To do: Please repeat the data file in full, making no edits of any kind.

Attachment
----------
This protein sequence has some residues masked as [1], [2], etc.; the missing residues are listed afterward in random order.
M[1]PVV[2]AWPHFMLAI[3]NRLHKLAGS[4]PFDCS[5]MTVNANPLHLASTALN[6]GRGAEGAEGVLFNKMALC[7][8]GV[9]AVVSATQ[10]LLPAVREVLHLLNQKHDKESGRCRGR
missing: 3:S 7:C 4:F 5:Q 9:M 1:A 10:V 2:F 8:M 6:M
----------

This protein sequence has some residues masked as [1], [2], etc.; the missing residues are listed afterward in random order.
M[1]PVV[2]AWPHFMLAI[3]NRLHKLAGS[4]PFDCS[5]MTVNANPLHLASTALN[6]GRGAEGAEGVLFNKMALC[7][8]GV[9]AVVSATQ[10]LLPAVREVLHLLNQKHDKESGRCRGR
missing: 3:S 7:C 4:F 5:Q 9:M 1:A 10:V 2:F 8:M 6:M